This is a beautifully told story of an outrageous hypothesis, "snowball earth", that proposes that all complex plant and animal life evolved only after the whole earth had been subjected to a sequence of alternate freezing and baking episodes some 600 million years ago. These are grand themes, to which Gabrielle Walker presents an accessible, but not wholly impartial introduction.
She provides clear explanations of the geological concepts encountered and her prose is direct and expressive. The struggle to obtain the geological evidence and its use to alternatively bolster up, tear down or redefine the snowball earth hypothesis are sensitively and dramatically described. Walker has travelled extensively to see for herself the geological sites and to experience the rigours of fieldwork in harsh environments. She sees dedicated geologists alternately fighting clouds of ferocious flies in the Arctic and carrying out meticulous work in the parched deserts of Namibia and Australia. On a field trip in Newfoundland she describes "a troupe of soggy, sodden, steaming geologists squelching over the saturated mosses and the black muddy streams".
She demonstrates considerable tenacity as a scientific journalist in her meetings with the key protagonists who have argued over the hypothesis. Its roller-coaster development is revealed through a series of vignettes describing these characters and analysing their motivations. Readers will be fascinated by her compelling picture of geology as an intensely personal social activity.
As rock formations around the world have yielded their secrets, a strengthening case has been established for periods of global freezing lasting millions of years interspersed with hyper-greenhouse episodes where temperatures soared to 40C. It is comforting to read that the aggregation of the earth's land masses into an equatorial mega-continent is an essential precursor to such extreme conditions.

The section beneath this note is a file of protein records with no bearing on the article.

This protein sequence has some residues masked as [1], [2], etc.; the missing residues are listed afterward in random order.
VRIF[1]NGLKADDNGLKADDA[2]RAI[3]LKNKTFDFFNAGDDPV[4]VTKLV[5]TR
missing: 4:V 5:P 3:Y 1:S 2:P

Although we are led with confidence along the tortuous path of conflicting ideas and interpretations as the geological story unfolds, Walker is less sure footed when it comes to dealing with the biological implications of snowball earth. Exactly how the proposed climatic maelstrom may have triggered the sudden evolution of complex life forms is only briefly examined. Alternative explanations are not considered. The geologists have only grudgingly yielded the necessary presence of areas of open water needed to secure the survival of photosynthesising micro-organisms during periods of global deep freeze. Astonishingly, the proponents of snowball earth suggest that the micro-organisms contained in a few thousand buckets full of sea water dotted about the oceans could suffice to seed the explosive evolution of the tumultuous diversity of complex animals and plants over the whole earth shortly after the final thaw.
The author refers to the global community of microbial life during the 3,000 million years before these events rather dismissively as "slimeball earth". However, she concedes that "Earth's most primitive experiment with life was also its best". The persistence of life over this vast time span indicates the tenacity of the microbes and the inherent stability of their intricate communities. Complex, multicellular organisms are not only latecomers in the earth's history but are probably very rare in the universe because of the extraordinary sequence of events that seems necessary for their evolution. Their tenure is correspondingly insecure.
This makes all the more pathetic our blind eagerness to trigger a mass extinction that seems destined to eradicate much of this hard-won diversity in a few generations.
Michael Whitfield is honorary visiting professor in marine science, Plymouth University.
Snowball Earth: The Story of the Great Global Catastrophe that Spawned Life as we Know it
Author - Gabrielle Walker
Publisher - Bloomsbury
Pages - 269
Price - £16.99 and £8.99
ISBN - 0 7475 6051 X and 6850 2